As a kid, I was obsessed with entropy. Partially because of my obsession with science and in particular all of the special properties of ice, most notably freezing as a local reversal of entropy. And partially because of the Young Wizards book series, in which the antagonist is a personification of entropy and the protagonist wizards are those actively working to aid in helping the universe maintain itself in an orderly way.

I recognize now that worrying about the heat death of the universe was a bit unusual for a ten year old; I was sort of a weird kid. But even now, I feel an ache in my chest when I think about the fact that no matter how hard we struggle, chaos will eventually win and all we can really do is work hard to maximize the order of our local systems.

Two recent exposures to entropy in literature have brought it to the top of my mind. The first is the Mars Trilogy, which is so painfully full of science that it makes me want to go back to college. In it, the economic system the Martians develop has an entropic component, in which low-entropy goods are considered more desirable than high-entropy goods. The second is a quote from Dragon Age: Inquisition, uttered by a relatively minor character in non-essential dialogue: “My life is a debt I intend to repay, however I can.”

I was raised with strong values of service. My father was fond of saying that my brother and I were his chance to change the world, which I have always carried with me as the best sort of burden. And small towns always have this pervading sense that resources are limited, that you have been invested in, and that you damn well better make something of yourself to pay it all back to the community.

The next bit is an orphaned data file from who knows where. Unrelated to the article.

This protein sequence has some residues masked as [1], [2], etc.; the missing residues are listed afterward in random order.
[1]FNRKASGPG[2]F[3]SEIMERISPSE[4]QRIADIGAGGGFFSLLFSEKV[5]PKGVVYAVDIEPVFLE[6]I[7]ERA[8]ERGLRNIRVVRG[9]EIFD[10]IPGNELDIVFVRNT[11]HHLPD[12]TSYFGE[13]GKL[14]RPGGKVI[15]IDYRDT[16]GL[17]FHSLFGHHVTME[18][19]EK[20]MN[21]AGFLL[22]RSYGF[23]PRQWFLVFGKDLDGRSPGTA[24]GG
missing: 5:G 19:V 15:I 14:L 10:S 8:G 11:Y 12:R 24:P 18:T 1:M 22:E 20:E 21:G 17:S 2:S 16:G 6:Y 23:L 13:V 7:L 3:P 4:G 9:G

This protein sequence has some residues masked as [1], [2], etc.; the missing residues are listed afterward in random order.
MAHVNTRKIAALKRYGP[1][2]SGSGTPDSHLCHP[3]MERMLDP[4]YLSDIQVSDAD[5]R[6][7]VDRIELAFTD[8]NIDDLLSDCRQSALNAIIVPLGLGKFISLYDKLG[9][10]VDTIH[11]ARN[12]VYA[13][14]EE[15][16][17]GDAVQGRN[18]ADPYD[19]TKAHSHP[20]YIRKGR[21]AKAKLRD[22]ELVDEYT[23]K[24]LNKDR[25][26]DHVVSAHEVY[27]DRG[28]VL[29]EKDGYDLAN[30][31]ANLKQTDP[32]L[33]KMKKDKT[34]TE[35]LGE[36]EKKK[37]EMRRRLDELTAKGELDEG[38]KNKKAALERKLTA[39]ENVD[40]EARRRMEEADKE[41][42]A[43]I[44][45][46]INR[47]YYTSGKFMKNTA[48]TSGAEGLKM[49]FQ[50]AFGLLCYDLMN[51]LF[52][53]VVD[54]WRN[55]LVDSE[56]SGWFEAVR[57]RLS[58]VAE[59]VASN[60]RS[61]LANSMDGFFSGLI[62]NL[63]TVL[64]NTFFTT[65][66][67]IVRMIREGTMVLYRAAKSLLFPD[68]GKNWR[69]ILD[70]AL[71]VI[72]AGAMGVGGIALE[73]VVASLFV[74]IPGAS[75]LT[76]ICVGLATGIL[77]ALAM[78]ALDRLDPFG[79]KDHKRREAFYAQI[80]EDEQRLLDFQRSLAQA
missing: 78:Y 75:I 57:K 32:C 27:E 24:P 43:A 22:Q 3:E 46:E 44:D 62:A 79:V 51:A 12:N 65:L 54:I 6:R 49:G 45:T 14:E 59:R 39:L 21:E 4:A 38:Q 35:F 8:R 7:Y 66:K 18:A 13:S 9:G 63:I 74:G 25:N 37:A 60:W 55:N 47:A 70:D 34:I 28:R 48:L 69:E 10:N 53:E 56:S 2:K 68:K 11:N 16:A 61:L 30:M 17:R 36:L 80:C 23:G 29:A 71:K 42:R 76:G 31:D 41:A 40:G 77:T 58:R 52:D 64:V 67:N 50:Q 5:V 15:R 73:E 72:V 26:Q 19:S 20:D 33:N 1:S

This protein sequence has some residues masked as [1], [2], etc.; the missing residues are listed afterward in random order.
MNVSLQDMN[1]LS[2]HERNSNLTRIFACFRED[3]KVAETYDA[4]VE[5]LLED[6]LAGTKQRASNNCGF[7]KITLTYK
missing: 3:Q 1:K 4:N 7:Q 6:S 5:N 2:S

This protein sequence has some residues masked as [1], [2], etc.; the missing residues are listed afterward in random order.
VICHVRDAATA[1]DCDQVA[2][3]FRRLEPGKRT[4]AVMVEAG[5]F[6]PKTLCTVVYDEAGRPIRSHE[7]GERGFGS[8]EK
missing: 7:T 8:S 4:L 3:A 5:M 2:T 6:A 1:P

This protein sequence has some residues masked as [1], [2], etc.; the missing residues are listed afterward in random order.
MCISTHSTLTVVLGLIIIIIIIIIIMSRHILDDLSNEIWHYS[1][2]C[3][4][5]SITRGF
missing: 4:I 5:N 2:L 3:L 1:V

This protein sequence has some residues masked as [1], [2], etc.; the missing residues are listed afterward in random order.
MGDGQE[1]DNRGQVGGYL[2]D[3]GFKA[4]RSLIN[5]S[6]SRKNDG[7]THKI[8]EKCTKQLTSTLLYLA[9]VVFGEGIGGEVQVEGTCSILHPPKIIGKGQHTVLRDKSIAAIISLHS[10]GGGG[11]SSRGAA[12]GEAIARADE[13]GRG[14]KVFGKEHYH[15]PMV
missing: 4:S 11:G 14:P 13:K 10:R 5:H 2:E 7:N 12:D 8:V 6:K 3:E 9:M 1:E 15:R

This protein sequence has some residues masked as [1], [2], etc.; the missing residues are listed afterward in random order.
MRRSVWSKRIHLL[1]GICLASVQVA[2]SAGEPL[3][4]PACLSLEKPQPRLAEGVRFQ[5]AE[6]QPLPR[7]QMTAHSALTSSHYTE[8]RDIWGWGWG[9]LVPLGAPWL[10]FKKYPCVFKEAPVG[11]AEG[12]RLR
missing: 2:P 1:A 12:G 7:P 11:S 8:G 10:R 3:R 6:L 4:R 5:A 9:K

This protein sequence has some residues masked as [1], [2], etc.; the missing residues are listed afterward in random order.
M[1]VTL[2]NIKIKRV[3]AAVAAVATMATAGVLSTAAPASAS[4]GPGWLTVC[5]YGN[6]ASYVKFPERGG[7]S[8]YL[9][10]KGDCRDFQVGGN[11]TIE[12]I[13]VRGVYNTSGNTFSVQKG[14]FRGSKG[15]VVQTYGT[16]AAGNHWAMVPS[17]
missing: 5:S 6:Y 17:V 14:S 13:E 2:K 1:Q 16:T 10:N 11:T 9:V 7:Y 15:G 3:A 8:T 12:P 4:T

But musing on entropy, I wonder if we can’t take those values a little farther, as implied by the science itself. That is, the creation of a human life is an exercise in entropic (and yes, I am using the term broadly here) reduction: immense calories are burned and heat is generated, raising the overall entropy of the universe, but the local result is this beautifully organized system, a human life.

If we imagine entropy as a giant economic system, this implies that we literally take on an entropic debt to the universe when we are born. Resources are expended and without them, we wouldn’t exist. And it is only through work – specifically anti-entropic work – that we repay that debt. Just like the wizards in those childhood books, we can work to promote life, minimize our entropic waste, and help create a better, more efficient system for others.

I don’t mean this to imply that everyone should be forced into a life that is oriented towards service. But in a world where many people seem to think that the world owes them something, it feels as though in teaching the science of entropy, we could remind them that the precise opposite is true. After all, the universe died a little bit to make you, so you damn well better contribute.

Side note: An important quote in today’s article came from a video game. And it isn’t a nostalgia piece, like “all your base are belong to us”, but rather a serious expression of literary merit. If there is any doubt that video games will eventually surpass movies/books, let this stand as evidence that eventually, all fiction will be interactive.